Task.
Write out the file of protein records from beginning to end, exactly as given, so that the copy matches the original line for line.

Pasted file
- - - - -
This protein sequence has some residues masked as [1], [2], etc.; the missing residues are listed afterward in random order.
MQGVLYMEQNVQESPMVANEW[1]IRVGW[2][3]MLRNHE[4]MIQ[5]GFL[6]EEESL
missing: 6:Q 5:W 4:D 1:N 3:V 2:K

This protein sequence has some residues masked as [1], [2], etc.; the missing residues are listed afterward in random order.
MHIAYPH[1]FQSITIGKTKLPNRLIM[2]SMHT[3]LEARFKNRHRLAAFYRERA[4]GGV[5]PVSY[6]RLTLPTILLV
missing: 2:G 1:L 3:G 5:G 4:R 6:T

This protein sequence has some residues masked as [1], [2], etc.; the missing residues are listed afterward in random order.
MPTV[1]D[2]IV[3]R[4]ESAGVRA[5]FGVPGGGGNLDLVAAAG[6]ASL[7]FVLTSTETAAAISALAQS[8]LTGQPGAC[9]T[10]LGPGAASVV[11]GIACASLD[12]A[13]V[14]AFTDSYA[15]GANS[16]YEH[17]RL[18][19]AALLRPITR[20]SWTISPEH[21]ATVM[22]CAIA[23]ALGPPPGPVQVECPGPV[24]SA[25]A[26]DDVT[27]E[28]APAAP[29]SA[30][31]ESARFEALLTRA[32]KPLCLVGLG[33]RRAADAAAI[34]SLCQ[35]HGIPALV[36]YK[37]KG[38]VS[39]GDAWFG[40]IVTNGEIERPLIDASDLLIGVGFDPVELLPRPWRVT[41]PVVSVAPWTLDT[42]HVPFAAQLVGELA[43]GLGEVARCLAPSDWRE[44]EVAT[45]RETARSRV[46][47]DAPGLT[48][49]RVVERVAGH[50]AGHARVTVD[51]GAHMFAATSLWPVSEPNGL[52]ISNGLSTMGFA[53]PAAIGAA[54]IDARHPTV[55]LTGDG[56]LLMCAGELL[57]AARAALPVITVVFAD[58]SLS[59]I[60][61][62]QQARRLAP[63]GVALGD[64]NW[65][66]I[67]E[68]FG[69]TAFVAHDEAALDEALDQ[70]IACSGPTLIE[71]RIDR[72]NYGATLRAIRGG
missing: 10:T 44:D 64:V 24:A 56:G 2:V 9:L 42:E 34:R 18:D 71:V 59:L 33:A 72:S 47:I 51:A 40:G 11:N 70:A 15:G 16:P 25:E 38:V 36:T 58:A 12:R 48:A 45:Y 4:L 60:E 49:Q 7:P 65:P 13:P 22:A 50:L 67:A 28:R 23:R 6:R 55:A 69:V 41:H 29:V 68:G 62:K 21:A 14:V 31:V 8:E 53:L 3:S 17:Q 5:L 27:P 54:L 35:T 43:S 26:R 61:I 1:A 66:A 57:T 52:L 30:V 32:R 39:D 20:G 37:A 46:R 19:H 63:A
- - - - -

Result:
This protein sequence has some residues masked as [1], [2], etc.; the missing residues are listed afterward in random order.
MQGVLYMEQNVQESPMVANEW[1]IRVGW[2][3]MLRNHE[4]MIQ[5]GFL[6]EEESL
missing: 6:Q 5:W 4:D 1:N 3:V 2:K

This protein sequence has some residues masked as [1], [2], etc.; the missing residues are listed afterward in random order.
MHIAYPH[1]FQSITIGKTKLPNRLIM[2]SMHT[3]LEARFKNRHRLAAFYRERA[4]GGV[5]PVSY[6]RLTLPTILLV
missing: 2:G 1:L 3:G 5:G 4:R 6:T

This protein sequence has some residues masked as [1], [2], etc.; the missing residues are listed afterward in random order.
MPTV[1]D[2]IV[3]R[4]ESAGVRA[5]FGVPGGGGNLDLVAAAG[6]ASL[7]FVLTSTETAAAISALAQS[8]LTGQPGAC[9]T[10]LGPGAASVV[11]GIACASLD[12]A[13]V[14]AFTDSYA[15]GANS[16]YEH[17]RL[18][19]AALLRPITR[20]SWTISPEH[21]ATVM[22]CAIA[23]ALGPPPGPVQVECPGPV[24]SA[25]A[26]DDVT[27]E[28]APAAP[29]SA[30][31]ESARFEALLTRA[32]KPLCLVGLG[33]RRAADAAAI[34]SLCQ[35]HGIPALV[36]YK[37]KG[38]VS[39]GDAWFG[40]IVTNGEIERPLIDASDLLIGVGFDPVELLPRPWRVT[41]PVVSVAPWTLDT[42]HVPFAAQLVGELA[43]GLGEVARCLAPSDWRE[44]EVAT[45]RETARSRV[46][47]DAPGLT[48][49]RVVERVAGH[50]AGHARVTVD[51]GAHMFAATSLWPVSEPNGL[52]ISNGLSTMGFA[53]PAAIGAA[54]IDARHPTV[55]LTGDG[56]LLMCAGELL[57]AARAALPVITVVFAD[58]SLS[59]I[60][61][62]QQARRLAP[63]GVALGD[64]NW[65][66]I[67]E[68]FG[69]TAFVAHDEAALDEALDQ[70]IACSGPTLIE[71]RIDR[72]NYGATLRAIRGG
missing: 10:T 44:D 64:V 24:A 56:G 2:V 9:L 42:E 34:R 18:D 71:V 59:L 33:A 72:S 47:I 51:A 40:G 11:N 70:A 15:G 16:P 25:E 38:V 36:T 58:A 12:R 48:A 45:Y 4:L 60:E 49:Q 7:P 65:P 13:P 22:A 50:L 67:A 28:R 23:R 6:R 55:A 69:V 41:H 29:V 68:G 62:K 21:A 14:V 31:V 8:E 53:L 3:S 17:Q 5:L 27:P 54:L 35:T 43:S 26:R 61:I 1:A 66:A 57:T 52:L 30:V 32:R 39:D 20:G 37:A 46:R 19:H 63:A